The Consumer Electronics Show (CES) is an annual trade show offering the latest and greatest gadgets along with a window into what the future of innovation will be. This week’s security news roundup looks at some of the highlights from the conference, with a specific look at some of the security innovations unveiled.
Apps Take Security by Storm
Not to be excluded from “the internet of things” (a term referring to app/smartphone integration with seemingly any and all objects), smart security systems were out in full force at CES. One much buzzed-about device, a WiFi doorknob, integrates with a smartphone app, telling you who is at your door. Other smart security systems feature locking and unlocking your doors using your smartphone. This seems like a good time to bring up the fact that BrickHouse Security recently launched a home automation and smart security system of its own, MORzA.
The Year of the Wearables
From Google Glass to smart watches and cutting-edge GPS fitness earbuds, the wearable tech showcased at this year’s CES took popular but arguably underdeveloped ideas of 2013 and updated them, making the gadgets simultaneously more fashionable and functional. One of the most relevant devices for personal security aficionados is the emergence of an advanced pair of smart glasses that look completely natural but feature cameras, a computer processor, and apps to allow the wearer to share hidden camera video online.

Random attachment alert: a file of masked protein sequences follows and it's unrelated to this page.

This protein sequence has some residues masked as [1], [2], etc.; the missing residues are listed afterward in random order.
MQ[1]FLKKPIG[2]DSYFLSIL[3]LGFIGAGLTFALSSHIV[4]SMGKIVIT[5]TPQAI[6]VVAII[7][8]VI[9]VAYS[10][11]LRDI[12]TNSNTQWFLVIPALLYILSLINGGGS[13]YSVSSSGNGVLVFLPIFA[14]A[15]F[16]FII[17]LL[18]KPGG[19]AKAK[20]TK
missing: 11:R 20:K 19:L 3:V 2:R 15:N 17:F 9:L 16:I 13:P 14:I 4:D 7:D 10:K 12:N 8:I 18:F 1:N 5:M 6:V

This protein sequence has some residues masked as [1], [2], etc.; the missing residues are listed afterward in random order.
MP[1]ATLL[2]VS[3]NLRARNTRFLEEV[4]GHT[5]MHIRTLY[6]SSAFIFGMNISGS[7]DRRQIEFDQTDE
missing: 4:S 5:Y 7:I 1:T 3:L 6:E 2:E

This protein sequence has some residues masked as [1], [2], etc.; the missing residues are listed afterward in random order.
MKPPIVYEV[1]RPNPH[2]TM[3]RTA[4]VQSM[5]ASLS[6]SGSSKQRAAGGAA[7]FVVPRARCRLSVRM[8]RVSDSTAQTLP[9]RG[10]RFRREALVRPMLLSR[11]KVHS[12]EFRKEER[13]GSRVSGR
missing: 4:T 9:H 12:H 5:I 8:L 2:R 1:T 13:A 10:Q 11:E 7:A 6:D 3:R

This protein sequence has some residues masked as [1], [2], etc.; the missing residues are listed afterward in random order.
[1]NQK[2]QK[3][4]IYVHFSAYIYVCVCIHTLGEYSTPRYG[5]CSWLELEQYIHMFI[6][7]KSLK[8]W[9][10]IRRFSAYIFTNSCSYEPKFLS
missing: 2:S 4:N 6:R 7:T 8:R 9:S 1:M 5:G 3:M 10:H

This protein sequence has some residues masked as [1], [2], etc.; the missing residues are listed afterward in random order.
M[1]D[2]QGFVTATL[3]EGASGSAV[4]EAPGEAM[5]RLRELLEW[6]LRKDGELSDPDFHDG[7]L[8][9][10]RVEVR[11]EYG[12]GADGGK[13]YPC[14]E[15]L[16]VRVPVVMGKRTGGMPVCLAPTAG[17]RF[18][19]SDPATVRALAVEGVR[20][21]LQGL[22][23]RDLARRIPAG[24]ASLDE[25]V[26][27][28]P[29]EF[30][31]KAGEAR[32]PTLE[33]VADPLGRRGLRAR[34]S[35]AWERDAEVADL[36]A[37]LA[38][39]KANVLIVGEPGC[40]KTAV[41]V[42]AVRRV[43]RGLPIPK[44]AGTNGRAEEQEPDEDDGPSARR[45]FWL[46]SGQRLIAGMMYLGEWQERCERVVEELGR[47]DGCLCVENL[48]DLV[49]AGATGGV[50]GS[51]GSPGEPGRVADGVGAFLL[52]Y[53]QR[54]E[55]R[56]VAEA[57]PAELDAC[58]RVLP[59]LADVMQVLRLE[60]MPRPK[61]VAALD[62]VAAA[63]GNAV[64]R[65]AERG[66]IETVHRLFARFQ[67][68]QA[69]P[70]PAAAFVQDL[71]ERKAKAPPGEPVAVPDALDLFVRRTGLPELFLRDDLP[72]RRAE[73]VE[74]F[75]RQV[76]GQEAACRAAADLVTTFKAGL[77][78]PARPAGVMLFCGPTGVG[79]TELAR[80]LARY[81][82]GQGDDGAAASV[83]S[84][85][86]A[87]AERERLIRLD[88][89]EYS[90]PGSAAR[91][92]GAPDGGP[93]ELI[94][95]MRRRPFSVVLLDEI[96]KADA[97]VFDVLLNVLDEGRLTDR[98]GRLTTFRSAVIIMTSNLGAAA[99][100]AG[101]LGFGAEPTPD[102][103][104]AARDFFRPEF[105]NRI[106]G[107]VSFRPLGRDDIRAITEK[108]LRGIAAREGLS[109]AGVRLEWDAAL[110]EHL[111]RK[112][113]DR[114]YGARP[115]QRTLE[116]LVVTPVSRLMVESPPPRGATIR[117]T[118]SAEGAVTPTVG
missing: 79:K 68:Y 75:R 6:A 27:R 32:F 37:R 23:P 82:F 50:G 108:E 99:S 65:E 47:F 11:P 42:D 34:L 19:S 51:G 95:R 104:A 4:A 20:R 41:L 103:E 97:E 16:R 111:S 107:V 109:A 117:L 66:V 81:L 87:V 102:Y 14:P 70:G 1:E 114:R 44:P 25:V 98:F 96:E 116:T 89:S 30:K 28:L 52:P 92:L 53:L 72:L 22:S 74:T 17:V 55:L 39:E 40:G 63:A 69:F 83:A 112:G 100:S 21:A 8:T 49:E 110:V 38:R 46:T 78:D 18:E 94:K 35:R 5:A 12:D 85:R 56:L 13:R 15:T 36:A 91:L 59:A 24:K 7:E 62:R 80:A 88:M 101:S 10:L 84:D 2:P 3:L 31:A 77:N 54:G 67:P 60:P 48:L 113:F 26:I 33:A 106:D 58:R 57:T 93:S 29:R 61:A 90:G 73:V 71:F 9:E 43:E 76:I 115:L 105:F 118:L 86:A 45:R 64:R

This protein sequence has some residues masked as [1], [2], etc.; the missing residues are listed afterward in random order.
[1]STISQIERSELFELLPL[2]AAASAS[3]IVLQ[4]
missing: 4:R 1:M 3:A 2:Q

Intel Dumps McAfee Name
Password security and the cloud were also hot topics at CES, with Intel saying it was dropping McAfee as a name, transitioning to a new brand – Intel Security – and focusing on delivering products aimed at offering consumers powerful, intuitive solutions for computer, cloud, and mobile security for their data and transactions.
Celebrities and CEOs Get a Little Weird
The tech event, which has become a major meeting place for trendsetters and innovators, wasn’t without its celebrity drama. Movie mogul Michael Bay walked off stage while presenting a new Samsung TV on Tuesday after becoming overwhelmed by trying to “wing it” after the teleprompter failed. Watch the video below:
T-Mobile CEO John Legere, never one to miss a chance to show the media his company isn’t afraid of the mobile giant AT&T, tried to crash their party because he “just loves Macklemore.” The CEO also fired several shots across AT&T’s bow, complaining that the wireless industry needs to change, even offering to pay for the early termination fees of AT&T customers who break their wireless contracts to joint T-Mobile.